the PPD Skin Test and Tuberculosis
A purified protein derivative (PPD) skin test is a test that
determines if you suffer from tuberculosis (TB).
Tuberculosis is a serious infection, usually of the lungs, caused
by the bacteria Mycobacterium tuberculosis. This bacteria spreads by
breathing in the air exhaled by an infected person. The bacteria can remain
inactive in your body for years. When your immune system becomes weakened, TB
can become active and produce symptoms such as fever, weight loss, coughing,
and night sweats. If tuberculosis doesn’t respond to antibiotics, it’s referred
to as drug-resistant TB. This is a serious public health problem in many regions
of the world, including Southeast Asia and Africa.
When TB infects your body, it becomes extra sensitive to certain
elements of the bacteria, such as the purified protein derivative. A PPD test
checks your body’s current sensitivity, which will tell doctors whether or not
you have TB.
Should Get a PPD Skin Test?
Tuberculosis is a highly contagious disease. The World Health
Organization (WHO) estimates that TB is second only to HIV and AIDS as the
greatest global killer. However, the disease is relatively rare in the United
States and most people in the United States infected with it don’t show symptoms.
You also should get a PPD skin test if you work in the healthcare
field. All healthcare workers must be routinely screened for TB.
You also need a PPD skin test if:
- you’ve been around someone with TB
- you have a weakened immune system due to certain
medicines such as steroids or certain diseases such as cancer, HIV, or AIDS
Is the PPD Skin Test Performed?
The doctor or nurse will swab the skin of your inner forearm with
alcohol. You will then get a small shot that contains PPD under the top layer
of your skin. You may feel a slight sting. A bump or small welt will form,
which usually goes away in a few hours.
After 48 to 72 hours, you must return to your doctor’s office. A
nurse or other medical professional will check the area where you received the
shot to see if you’ve had any reaction to the PPD. There’s a very small risk of
severe redness and swelling on your arm, especially if you’ve had a previous
positive PPD test and you’re having the test again.
Your PPD Skin Test Results
If the area of skin where you received the PPD injection isn’t
swollen or is only slightly swollen 48 to 72 hours after the injection, the
test results are negative. A negative result means that you most likely haven't
been infected with the bacteria that cause tuberculosis. The amount of swelling
may be different for children, people with HIV, the elderly, and others at high
A small reaction, called an induration, at the site of the test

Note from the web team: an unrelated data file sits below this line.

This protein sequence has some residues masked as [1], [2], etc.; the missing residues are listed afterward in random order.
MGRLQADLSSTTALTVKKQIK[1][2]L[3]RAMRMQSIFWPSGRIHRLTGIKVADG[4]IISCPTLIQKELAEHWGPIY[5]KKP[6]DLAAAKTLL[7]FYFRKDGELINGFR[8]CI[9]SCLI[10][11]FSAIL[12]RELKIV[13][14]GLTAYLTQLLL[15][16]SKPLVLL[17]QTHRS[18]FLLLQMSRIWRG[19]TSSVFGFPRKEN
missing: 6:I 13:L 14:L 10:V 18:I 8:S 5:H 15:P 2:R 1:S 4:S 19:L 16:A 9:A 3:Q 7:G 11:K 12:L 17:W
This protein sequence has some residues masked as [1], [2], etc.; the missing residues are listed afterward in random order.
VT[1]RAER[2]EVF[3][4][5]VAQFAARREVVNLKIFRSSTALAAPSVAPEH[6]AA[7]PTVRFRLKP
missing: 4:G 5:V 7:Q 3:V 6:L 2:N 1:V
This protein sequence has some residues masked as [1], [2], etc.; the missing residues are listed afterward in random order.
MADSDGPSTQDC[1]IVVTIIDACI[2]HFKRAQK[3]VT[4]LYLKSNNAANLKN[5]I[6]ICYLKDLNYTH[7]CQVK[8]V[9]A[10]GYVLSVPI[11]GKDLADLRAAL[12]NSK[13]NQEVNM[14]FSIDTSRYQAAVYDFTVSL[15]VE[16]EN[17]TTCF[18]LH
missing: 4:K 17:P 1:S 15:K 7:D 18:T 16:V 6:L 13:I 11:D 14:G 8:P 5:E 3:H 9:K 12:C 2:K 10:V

(5 to 9 mm of firm swelling) is a positive result in people who:
- take steroids
- have HIV
- have received an organ transplant
- have a weakened immune system
- have been in close contact with someone who has
- have changes on a chest X-ray that appear to be
the result of a previous TB infection
Members of this high-risk group may require treatment, but a
positive result doesn’t always mean that they have active tuberculosis. More
tests are necessary to confirm the diagnosis.
Larger reactions (10 mm of swelling or more) are a positive
result in people who:
- have had a negative PPD skin test in the past two
- have diabetes, kidney failure, or other
conditions that increase their TB risk
- are healthcare workers
- are intravenous drug users
- are immigrants who have come from a country
that’s had a high TB rate in the past five years
- are under age 4
- are infants, children, or adolescents who have
been exposed to high-risk adults
- live in certain group settings, such as prisons,
nursing homes, and homeless shelters
For people without a known risk factor for TB, a 15 mm or larger
firm swelling at the injection site indicates a positive reaction.
False-Positive and False-Negative Results
People who received a bacillus Calmette-Guerin (BCG) vaccine
against tuberculosis may have a false-positive reaction to the PPD test. Some
countries outside the United States that have a high prevalence of TB give the
BCG vaccine. Many people born outside of the United States have had the BCG
vaccine, but it’s not given in the United States due to its questionable
Your doctor will follow up on positive results with a chest
X-ray, a CT scan, and a sputum test that looks for active TB in the lungs.
The PPD skin test isn’t foolproof. One in five people infected
with the bacteria that cause TB may not have any reaction to the test. Diseases
such as cancer and medicines like steroids and chemotherapy that weaken your
immune system may also cause a false-negative result.